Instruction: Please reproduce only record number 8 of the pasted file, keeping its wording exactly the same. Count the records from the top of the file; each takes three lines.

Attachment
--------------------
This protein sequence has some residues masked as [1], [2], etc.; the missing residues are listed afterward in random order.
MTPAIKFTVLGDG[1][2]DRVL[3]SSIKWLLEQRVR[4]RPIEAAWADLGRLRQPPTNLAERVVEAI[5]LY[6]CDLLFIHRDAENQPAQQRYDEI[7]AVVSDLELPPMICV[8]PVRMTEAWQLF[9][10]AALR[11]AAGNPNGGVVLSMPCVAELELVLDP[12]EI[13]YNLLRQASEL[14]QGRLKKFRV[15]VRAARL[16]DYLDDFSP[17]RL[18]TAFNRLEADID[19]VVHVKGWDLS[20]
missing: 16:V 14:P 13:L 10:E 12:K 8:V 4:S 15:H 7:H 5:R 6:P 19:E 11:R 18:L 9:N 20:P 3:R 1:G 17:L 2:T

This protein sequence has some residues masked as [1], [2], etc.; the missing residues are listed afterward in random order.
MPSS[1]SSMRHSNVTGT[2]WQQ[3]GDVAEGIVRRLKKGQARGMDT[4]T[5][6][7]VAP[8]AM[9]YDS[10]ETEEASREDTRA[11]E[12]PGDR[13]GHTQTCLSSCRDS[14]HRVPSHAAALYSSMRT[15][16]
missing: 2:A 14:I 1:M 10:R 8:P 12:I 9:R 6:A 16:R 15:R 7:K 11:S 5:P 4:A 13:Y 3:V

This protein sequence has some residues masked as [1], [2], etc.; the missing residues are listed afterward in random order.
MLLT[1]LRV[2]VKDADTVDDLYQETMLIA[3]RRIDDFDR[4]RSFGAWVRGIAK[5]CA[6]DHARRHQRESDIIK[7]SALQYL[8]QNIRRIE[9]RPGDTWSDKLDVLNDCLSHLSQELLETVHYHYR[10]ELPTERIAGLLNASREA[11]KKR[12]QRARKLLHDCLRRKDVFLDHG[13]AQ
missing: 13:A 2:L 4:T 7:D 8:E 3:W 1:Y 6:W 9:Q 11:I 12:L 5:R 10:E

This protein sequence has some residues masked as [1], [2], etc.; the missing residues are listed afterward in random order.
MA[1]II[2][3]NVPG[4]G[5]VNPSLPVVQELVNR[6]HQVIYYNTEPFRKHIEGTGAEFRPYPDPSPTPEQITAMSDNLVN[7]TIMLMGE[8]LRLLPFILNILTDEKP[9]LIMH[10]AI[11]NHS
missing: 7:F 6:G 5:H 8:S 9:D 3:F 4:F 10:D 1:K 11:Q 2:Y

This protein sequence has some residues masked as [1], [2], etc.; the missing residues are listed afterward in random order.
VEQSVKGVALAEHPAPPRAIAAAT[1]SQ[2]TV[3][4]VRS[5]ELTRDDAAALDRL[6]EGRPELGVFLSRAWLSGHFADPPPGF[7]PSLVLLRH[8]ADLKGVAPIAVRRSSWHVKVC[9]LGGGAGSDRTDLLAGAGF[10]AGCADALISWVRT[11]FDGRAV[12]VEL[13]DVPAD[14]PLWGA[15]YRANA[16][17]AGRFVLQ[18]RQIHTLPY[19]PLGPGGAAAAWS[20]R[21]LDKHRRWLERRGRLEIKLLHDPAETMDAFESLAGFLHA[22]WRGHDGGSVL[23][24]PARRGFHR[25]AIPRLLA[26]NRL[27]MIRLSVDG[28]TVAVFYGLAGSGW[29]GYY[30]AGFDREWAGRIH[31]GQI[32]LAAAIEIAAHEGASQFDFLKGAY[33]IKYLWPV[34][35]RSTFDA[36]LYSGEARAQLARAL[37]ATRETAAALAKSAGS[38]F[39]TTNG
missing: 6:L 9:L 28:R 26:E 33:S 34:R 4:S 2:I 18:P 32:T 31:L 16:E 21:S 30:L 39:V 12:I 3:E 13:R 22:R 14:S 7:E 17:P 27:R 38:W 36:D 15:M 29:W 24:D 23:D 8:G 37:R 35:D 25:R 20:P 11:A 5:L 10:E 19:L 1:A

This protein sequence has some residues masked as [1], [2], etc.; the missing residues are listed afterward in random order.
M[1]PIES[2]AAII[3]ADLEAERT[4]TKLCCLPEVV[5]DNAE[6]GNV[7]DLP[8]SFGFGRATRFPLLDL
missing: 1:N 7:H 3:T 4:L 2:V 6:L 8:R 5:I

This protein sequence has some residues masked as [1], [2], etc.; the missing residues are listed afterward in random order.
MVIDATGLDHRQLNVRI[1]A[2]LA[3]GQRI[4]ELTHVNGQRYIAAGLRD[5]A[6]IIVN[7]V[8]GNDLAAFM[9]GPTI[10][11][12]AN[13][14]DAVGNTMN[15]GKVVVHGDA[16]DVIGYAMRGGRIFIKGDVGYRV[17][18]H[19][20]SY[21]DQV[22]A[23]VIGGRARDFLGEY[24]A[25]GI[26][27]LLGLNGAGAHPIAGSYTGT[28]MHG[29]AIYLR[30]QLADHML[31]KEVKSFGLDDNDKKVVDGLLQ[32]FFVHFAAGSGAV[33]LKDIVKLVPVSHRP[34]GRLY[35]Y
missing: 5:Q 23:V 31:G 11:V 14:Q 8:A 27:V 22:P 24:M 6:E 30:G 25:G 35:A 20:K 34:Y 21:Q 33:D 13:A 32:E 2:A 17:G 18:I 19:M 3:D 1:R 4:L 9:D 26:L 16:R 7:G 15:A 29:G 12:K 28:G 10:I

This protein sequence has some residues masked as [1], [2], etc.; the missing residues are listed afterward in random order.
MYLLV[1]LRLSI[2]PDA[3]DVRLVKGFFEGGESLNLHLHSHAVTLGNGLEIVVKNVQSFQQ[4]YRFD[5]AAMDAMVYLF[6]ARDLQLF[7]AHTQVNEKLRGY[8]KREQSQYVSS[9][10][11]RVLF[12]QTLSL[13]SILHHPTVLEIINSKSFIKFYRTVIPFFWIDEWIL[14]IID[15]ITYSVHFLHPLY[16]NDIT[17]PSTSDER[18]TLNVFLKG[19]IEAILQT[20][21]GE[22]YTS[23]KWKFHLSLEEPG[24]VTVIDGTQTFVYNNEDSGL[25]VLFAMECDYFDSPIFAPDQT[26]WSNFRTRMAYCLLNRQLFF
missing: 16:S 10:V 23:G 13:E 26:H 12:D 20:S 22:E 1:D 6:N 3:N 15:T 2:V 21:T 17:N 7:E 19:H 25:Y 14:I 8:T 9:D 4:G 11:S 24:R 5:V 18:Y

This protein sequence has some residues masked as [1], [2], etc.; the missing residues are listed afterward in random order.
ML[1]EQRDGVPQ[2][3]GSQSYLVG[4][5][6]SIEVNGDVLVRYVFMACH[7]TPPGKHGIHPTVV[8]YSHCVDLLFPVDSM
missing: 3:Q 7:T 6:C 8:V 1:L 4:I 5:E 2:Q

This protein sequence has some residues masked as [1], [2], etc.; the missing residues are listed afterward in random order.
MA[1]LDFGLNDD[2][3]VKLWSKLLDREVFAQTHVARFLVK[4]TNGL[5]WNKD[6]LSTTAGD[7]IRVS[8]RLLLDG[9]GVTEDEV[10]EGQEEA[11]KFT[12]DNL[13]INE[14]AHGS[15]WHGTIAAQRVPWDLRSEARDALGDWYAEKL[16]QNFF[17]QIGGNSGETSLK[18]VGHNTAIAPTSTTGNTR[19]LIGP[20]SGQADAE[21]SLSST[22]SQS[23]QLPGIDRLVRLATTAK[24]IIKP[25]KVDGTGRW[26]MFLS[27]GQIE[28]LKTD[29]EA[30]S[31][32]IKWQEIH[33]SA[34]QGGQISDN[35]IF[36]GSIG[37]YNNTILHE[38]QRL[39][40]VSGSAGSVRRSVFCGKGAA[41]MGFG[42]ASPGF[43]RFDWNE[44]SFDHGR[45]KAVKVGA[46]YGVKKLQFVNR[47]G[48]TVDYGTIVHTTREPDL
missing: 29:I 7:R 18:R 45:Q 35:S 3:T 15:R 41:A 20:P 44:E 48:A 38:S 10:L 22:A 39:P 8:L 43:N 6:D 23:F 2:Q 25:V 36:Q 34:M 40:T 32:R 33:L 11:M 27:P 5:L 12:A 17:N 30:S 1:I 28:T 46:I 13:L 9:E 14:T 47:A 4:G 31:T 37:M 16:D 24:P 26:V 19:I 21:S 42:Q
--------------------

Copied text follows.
This protein sequence has some residues masked as [1], [2], etc.; the missing residues are listed afterward in random order.
MYLLV[1]LRLSI[2]PDA[3]DVRLVKGFFEGGESLNLHLHSHAVTLGNGLEIVVKNVQSFQQ[4]YRFD[5]AAMDAMVYLF[6]ARDLQLF[7]AHTQVNEKLRGY[8]KREQSQYVSS[9][10][11]RVLF[12]QTLSL[13]SILHHPTVLEIINSKSFIKFYRTVIPFFWIDEWIL[14]IID[15]ITYSVHFLHPLY[16]NDIT[17]PSTSDER[18]TLNVFLKG[19]IEAILQT[20][21]GE[22]YTS[23]KWKFHLSLEEPG[24]VTVIDGTQTFVYNNEDSGL[25]VLFAMECDYFDSPIFAPDQT[26]WSNFRTRMAYCLLNRQLFF
missing: 16:S 10:V 23:G 13:E 26:H 12:D 20:S 22:E 1:D 6:N 3:N 15:T 2:V 21:T 17:N 7:E 19:H 25:Y 14:I 8:T 9:D 4:G 11:S 24:R 5:V 18:Y